While the Sharpe ratio considers the total risk of an investment (captured by standard deviation), the Treynor ratio focuses on the systematic risk (captured by beta). The Treynor ratio is particularly useful for evaluating the performance of investments within the context of a well-diversified portfolio.

Both ratios are used to assess the risk-adjusted performance of investments or portfolios, but their emphasis on different risk measures (total risk vs. systematic risk) makes them complementary tools for evaluating investments from different angles.

### Treynor Ratio Calculator

## What Is the Difference Between Sharpe Ratio and Sortino Ratio?

The Sharpe ratio and the Sortino ratio are both risk-adjusted performance measures used in finance, but they differ in the way they account for downside risk and the associated volatility.

The Sharpe ratio, as mentioned earlier, measures the risk-adjusted return of an investment or portfolio by considering the excess return earned above the risk-free rate per unit of total risk (standard deviation). It considers both upside and downside volatility in its calculation. The formula for the Sharpe ratio is:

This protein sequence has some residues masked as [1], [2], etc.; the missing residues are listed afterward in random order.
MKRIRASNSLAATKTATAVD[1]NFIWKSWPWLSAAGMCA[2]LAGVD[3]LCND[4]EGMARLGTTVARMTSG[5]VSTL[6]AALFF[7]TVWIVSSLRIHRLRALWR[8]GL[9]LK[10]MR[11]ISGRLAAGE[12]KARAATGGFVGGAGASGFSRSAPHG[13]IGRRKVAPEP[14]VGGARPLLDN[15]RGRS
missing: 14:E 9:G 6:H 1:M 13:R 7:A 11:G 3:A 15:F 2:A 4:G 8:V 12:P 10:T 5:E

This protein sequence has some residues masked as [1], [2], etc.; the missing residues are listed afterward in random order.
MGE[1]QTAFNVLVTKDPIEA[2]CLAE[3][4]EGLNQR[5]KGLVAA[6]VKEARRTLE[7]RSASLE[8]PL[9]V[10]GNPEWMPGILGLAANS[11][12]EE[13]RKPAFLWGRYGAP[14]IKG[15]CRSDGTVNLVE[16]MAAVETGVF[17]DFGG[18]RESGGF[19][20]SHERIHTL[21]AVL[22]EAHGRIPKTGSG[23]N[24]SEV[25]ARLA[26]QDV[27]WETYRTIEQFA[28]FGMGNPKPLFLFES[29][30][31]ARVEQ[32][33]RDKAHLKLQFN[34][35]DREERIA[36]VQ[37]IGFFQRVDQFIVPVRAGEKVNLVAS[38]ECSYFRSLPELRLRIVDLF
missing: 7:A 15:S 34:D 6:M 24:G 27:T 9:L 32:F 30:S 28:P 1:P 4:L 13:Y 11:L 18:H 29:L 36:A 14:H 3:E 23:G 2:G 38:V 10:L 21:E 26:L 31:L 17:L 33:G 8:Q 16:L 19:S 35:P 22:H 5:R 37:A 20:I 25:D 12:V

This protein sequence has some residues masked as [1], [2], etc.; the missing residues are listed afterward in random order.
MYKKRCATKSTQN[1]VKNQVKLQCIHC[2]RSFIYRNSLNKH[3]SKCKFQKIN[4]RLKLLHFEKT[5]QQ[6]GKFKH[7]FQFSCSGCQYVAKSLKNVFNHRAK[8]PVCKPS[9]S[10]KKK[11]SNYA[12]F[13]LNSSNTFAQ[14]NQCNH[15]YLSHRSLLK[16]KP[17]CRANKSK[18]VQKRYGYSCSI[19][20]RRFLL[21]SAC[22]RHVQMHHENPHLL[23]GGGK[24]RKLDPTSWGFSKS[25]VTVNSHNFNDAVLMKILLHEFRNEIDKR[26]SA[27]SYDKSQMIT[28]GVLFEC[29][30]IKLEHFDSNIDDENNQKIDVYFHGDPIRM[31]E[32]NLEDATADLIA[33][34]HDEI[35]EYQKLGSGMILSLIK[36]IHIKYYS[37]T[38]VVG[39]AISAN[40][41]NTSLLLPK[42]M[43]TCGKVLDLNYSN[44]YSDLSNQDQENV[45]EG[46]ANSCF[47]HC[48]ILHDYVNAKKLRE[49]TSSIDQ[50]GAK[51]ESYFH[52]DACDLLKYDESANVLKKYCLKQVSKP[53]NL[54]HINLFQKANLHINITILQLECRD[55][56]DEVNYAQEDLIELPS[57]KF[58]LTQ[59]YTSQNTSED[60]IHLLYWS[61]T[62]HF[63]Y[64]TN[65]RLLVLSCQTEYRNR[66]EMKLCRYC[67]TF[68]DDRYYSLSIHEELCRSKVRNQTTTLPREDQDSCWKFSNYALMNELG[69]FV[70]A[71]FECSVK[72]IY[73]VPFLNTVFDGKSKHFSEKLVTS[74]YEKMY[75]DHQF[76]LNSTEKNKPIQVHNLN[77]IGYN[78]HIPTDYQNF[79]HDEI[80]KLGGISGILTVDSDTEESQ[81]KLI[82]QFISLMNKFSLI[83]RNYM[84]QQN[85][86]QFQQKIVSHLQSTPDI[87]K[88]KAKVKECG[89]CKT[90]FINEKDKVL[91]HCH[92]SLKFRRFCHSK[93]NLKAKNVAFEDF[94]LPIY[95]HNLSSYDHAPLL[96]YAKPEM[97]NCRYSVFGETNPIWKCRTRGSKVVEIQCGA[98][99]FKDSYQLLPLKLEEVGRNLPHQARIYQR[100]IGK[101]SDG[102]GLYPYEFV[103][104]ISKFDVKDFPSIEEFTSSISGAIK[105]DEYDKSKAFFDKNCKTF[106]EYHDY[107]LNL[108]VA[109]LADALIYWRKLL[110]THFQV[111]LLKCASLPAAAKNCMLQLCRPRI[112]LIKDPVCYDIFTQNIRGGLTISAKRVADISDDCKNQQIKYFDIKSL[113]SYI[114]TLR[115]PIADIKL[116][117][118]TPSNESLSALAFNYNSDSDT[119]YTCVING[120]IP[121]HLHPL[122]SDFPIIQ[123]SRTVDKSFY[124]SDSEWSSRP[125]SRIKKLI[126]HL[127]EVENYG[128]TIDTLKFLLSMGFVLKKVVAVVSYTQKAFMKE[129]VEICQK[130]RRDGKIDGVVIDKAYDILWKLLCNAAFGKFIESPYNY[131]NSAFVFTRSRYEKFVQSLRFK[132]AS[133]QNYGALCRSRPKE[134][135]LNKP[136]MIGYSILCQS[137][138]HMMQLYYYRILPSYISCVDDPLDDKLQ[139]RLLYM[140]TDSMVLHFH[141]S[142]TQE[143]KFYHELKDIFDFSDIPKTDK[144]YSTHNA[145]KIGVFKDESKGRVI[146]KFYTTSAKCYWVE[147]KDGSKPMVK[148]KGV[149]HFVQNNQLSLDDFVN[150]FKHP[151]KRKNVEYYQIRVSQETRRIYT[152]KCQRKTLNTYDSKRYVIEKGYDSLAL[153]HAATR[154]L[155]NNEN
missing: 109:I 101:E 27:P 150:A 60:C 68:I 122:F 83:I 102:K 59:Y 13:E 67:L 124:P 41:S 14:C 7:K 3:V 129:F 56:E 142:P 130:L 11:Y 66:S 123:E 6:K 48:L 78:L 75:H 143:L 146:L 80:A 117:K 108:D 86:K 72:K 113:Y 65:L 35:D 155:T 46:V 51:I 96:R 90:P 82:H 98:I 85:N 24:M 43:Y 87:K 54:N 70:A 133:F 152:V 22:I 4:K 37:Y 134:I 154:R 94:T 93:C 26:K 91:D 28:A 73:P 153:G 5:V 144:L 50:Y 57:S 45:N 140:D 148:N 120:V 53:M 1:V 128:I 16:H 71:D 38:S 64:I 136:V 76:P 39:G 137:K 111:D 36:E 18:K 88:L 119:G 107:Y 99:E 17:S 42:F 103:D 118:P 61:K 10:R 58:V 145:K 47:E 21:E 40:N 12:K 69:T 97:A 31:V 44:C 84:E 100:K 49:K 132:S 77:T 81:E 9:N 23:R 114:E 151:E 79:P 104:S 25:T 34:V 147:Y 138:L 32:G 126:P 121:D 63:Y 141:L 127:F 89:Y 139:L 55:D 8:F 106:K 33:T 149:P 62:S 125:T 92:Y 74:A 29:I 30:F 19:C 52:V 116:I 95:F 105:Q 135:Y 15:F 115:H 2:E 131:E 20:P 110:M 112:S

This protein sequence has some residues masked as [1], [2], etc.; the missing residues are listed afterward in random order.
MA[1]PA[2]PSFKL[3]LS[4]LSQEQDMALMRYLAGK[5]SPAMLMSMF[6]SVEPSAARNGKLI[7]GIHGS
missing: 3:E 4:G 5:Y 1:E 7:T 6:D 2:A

Sharpe Ratio = (Average Return of Investment – Risk-Free Rate) / Standard Deviation of Investment

The Sharpe ratio penalizes both positive and negative deviations from the average return, assuming that both represent risk. It provides a measure of the investment’s risk-adjusted return relative to its total volatility.

On the other hand, the Sortino ratio, developed by Frank A. Sortino, focuses specifically on downside risk and seeks to provide a more accurate assessment of an investment’s risk-adjusted performance by considering only the downside volatility. It is particularly useful for investors who are more concerned about protecting against losses rather than overall volatility. The formula for the Sortino ratio is:

**Sortino Ratio = (Average Return of Investment – Risk-Free Rate) / Downside Deviation of Investment**